Wednesday, April 7, 2010

Trial Lawyer and Republican State Senator File Class Action Against Health Care Reform

On Friday, Hattiesburg plaintiff's lawyer and blogger K. Douglas Lee and Mississippi State Senator (and host of the Ride Side Radio Show) Chris McDaniel (R-Ellisville), filed a Federal class action lawsuit seeking injunctive and declaratory relief against the 2010 Patient Protection and Affordable Care Act.

The Complaint makes an interesting argument that the Health Care Reform Legislation violates the privacy rights of Americans. As Mr. Lee explains in his post about the lawsuit (which includes a copy of the complaint):

We believe that the PPACA is DOA for several equally important reasons, but only one of which has received much attention. Most folks know by now that Congress has invoked the Commerce Clause to justify this massive expansion of governmental power. Our “Good Friday” Complaint spends many pages discussing how Congress has clearly exceeded the limits of its power under the Commerce Clause. I strongly urge you to read the entire Complaint. What I really want to point out, though, are some things you probably don’t know, and definitely will not like — even if you consider yourself a “Liberal.”

Consider for a moment that you have now been commanded to enter into a contract with an insurance corporation, whether you want to or not, whether you need to or not. Yes, there are many who actually choose to be uninsured. For most, it is simply an economic decision that often works out to the uninsured’s economic advantage. Not always, of course, but that’s the beauty of liberty — you get to make the decisions, and live with the good or bad that comes of them.

Now that you realize that a dictate has been handed down, compelling you to contract with an insurance corporation or else, consider what you have to do. It’s not like you can go to a vending machine, swipe your debit card and pull out a policy. You still have to apply. True, they cannot turn you down, but so what? You still have to give a big, scary, mean corporation a lot of private medical and psychological information about yourself and your family. Then, forever after, the insurance corporation’s bureaucrats will gather this private information without even bothering to let you know.
I have to admit, that's pretty unique "out of the box" thinking, and I kinda admire it. But it seems to me that the whole conservative/Fox News argument that the "mandate" is some kind of imperial command is misplaced. The Act provides for a penalty or tax to be paid by persons who don't obtain health insurance. And as Mr. Lee points out, the tax is unlike most other Federal taxes, in that there can be no levy or criminal prosecution of persons who fail to pay the tax:

If the feds cannot levy or lien you, then what can they do to get your money? Write scary letters to you? Just what happens to the authority of the federal government when people laugh at these scary letters?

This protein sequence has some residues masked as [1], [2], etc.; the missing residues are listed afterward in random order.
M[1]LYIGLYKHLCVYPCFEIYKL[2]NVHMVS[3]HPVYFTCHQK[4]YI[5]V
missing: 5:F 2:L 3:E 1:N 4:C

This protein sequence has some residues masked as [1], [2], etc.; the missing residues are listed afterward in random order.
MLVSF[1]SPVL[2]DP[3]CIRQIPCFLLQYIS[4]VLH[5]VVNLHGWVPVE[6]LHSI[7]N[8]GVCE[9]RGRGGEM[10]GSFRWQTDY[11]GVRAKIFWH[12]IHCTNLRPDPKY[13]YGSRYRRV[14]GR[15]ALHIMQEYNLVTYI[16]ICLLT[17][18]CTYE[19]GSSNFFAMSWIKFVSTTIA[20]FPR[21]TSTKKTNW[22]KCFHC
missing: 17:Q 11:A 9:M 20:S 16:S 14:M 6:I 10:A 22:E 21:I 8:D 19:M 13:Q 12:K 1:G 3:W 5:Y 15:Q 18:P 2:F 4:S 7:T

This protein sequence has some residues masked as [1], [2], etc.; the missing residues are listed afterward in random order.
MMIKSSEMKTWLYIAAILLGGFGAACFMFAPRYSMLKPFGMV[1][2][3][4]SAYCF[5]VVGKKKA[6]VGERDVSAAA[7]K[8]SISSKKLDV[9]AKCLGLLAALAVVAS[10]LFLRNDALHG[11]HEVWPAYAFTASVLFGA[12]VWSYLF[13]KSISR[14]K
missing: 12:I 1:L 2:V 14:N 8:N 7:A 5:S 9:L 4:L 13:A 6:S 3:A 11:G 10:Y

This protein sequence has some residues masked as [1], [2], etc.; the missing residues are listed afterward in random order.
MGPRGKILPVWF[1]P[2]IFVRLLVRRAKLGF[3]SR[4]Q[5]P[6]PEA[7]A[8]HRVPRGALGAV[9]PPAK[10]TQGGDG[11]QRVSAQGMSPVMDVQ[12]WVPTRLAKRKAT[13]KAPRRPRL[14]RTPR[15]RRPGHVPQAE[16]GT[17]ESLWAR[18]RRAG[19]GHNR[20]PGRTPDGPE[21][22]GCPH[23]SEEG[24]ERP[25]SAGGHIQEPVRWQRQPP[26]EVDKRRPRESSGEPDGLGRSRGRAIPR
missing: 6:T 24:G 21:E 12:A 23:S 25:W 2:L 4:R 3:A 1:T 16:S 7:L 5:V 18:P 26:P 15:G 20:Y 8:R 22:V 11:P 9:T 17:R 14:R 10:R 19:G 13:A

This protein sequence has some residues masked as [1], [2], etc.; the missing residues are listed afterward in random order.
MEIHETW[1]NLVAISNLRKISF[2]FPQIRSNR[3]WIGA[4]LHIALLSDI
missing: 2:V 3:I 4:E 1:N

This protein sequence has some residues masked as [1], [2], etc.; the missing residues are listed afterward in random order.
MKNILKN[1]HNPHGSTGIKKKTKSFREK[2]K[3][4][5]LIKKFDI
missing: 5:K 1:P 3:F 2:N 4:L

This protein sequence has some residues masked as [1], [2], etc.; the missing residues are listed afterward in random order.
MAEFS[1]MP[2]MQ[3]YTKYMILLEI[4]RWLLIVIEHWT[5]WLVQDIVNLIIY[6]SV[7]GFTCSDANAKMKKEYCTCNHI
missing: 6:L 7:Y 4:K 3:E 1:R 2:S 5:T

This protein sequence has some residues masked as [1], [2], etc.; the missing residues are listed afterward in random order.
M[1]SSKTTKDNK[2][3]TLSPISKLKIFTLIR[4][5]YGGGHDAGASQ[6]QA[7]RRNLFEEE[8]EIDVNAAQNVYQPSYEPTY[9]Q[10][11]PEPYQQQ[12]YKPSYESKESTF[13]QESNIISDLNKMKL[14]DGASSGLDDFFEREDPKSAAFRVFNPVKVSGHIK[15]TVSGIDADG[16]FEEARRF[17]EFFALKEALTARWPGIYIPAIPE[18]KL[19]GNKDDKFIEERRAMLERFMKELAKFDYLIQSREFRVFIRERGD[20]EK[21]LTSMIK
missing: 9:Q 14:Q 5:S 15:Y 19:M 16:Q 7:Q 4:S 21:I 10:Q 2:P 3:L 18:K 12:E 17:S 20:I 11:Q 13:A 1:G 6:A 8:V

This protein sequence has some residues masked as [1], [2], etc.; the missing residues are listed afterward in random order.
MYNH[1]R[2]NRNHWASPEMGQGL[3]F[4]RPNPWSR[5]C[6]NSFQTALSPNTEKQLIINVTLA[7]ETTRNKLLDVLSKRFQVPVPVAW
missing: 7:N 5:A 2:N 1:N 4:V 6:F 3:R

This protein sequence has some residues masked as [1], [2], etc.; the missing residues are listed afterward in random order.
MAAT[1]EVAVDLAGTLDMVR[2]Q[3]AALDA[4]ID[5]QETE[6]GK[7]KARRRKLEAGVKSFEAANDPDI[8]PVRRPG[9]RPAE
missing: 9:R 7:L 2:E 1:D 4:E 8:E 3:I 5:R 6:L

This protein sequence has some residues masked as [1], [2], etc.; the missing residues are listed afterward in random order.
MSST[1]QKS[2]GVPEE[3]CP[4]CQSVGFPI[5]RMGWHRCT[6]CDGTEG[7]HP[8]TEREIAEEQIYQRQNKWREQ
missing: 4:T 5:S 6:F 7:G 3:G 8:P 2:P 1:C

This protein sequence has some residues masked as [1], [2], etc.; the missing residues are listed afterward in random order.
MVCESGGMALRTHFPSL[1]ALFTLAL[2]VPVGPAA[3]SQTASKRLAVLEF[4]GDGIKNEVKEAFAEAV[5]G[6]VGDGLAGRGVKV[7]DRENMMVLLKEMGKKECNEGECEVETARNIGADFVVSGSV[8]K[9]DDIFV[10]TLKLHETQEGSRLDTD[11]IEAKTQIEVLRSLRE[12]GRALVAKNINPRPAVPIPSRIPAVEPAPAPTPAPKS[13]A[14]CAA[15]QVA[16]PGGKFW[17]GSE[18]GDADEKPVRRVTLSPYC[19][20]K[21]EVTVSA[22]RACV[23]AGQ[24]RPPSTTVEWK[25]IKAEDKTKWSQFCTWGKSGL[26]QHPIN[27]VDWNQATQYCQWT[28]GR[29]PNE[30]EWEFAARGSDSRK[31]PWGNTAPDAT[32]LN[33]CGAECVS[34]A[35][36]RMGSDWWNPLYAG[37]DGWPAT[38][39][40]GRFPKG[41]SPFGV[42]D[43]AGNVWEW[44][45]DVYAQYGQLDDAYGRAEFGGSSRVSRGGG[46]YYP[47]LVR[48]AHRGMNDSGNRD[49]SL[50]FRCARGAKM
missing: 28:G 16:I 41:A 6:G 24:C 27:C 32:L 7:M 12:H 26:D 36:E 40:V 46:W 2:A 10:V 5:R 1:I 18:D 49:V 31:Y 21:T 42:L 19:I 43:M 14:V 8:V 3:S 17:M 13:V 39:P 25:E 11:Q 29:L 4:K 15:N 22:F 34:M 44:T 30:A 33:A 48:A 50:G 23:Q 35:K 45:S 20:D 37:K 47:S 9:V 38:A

* * * *

If the government admits, or the federal judiciary declares, that there is no enforcement mechanism for the individual mandate, millions will be free to ignore it.
Setting aside whether the IRS could file a lawsuit against non-payors, or take it out of tax refunds, and also setting aside the idea that the point of this lawsuit seems to be to encourage non-compliance of the law (an oddly un-conservative notion) . . . .

It's interesting that the authors of this lawsuit think:

The alternative, of course, is for the feds to admit that there is no enforcement mechanism. Consider what that means for a minute: the pièce de résistance of the PPACA is the individual mandate. Without an enforcement mechanism, the individual mandate fails; without the mandate, the entire legislative act fails utterly.
Well, no, it doesn't. Without the individual mandate, the Act still requires insurance companies to cover applicants, with or without pre-existing conditions. If the insurance carriers can't have the pool of healthy persons to collect premiums from, then the folks who have pre-existing conditions (but who in the past did not buy health insurance) will bankrupt the insurance companies? The ultimate result? A single-payer national health insurance plan.

So you want "socialized medicine?" Then sue to have the individual mandate struck out of the health care act, or encourage folks not to comply with it.

If you're interested, some good analyses of the constitutionality of the Act are here, here, and here.

2 comments:

Casey Ann said...

What happens to those who "choose" not to buy health insurance now when they get really sick or are in an accident? They go to the emergency room or the hospital and never pay their bills. Guess who pays for those unpaid bills - those of us who "choose" to be responsible - through higher hospital costs and increased premiums. That is patently unfair.

That's what happened with car insurance, and that why mandatory car insurance exists. No one hollering and protesting about that now - although they did when the law passed.

That's why HCR is such a good idea. It makes everyone pay their fair share. Of course, tea baggers prefer to mooch off of the rest of us.

nmisscommenter said...

What the quoted post's asinine riff on the "freedom to chose" misses, of course, is that he's enshrining a lottery where the payoff is bad-- "Yes, bad things can happen, but that's what comes with the freedom to chose! You can randomly turn out to be the person who gets cancer, but hey-- you chose, deal with it!"

I did try to read through their lawsuit over the weekend and just could not keep my interest.